The first step is leaving the abusive situation.  But for readers who have not been abused, it’s important to realize that the survivor often takes the mental abuse with them because it has been deeply internalized.

If I need to hear over and over and over “You are not crazy,” please say it to me.

If I tell you that I feel crazy, bad, damaged and unworthy, please reassure me.

If it seems like I don’t believe your reassurance, I probably don’t, but I still need to hear it.

I don’t need you to fix me.  I need you to validate and believe me.  I need to hear consistent and safe messages and I need your patience.  I survived years of gaslighting and it may take years to undo the damage.

I’m not giving up when I say “I feel crazy.”  I’m terrified.  Truly scared that it might be true.  Even though you see me as a functioning adult individual, working, parenting, taking care of my life, a few small triggers can bring up all the feelings of the mental abuse.

I’m not saying these things to be dramatic or to get attention.  I’m looking for evidence to contradict the self doubt that years of gaslighting created in me.

The biggest gaslighting related trigger for me is not being believed or feeling like I am not believed, or even might not be believed.  Because gaslighting is designed to create self doubt and feelings of being crazy, when I feel others don’t believe my real experiences I can begin to question myself all over again.  What if I really am crazy?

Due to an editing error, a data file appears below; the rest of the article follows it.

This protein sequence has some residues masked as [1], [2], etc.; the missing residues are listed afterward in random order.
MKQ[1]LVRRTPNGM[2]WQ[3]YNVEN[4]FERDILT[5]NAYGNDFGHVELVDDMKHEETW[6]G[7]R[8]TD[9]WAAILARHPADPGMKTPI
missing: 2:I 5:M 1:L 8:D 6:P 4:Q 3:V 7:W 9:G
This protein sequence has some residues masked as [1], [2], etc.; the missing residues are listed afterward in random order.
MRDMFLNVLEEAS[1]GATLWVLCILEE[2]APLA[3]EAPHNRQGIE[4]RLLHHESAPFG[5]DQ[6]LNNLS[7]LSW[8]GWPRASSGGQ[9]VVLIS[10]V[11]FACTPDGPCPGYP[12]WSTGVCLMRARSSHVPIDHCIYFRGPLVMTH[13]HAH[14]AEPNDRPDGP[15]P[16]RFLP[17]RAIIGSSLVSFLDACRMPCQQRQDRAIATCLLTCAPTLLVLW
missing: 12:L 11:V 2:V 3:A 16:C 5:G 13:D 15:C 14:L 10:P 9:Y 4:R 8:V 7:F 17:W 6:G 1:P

Systemic and institutional abuse can be a form of gaslighting as well.  When a woman comes forward to tell her story and she is not believed, she may begin to doubt herself.  Systems are full of contradictions, double binds and no win situations.  In this way, they also create an atmosphere that is retraumatizing and crazy making.   The very systems an abused person may need to turn to in order to escape the abuse are likely to perpetuate more confusion, frustration and contradiction.

I’ve had gaslighting experiences within the psychiatric system, the health care system, the legal system, while working with the police and interacting with child protection services.  That’s a long list.

Break the cycle of abuse.  It’s just as easy as these few words:

I believe you.  It’s not your fault.  I’m so sorry this happened to you. You are not alone and you are not crazy, you are having normal coping reactions to surviving abuse

Repeat as often as possible, whenever self doubt arises.

It’s cheaper than psychiatric meds and has only positive side effects.

 

 

One thought on “Gaslighting

  1. I just wanted to let you know…. I believe you. It’s not your fault. I’m so sorry this happened to you. You are not alone and you are not crazy, you are having normal coping reactions to surviving abuse. Most of all YOU. ARE. NOT. CRAZY.

    Like

Leave a Reply

Fill in your details below or click an icon to log in:

WordPress.com Logo

You are commenting using your WordPress.com account. Log Out / Change )

Twitter picture

You are commenting using your Twitter account. Log Out / Change )

Facebook photo

You are commenting using your Facebook account. Log Out / Change )

Google+ photo

You are commenting using your Google+ account. Log Out / Change )

Connecting to %s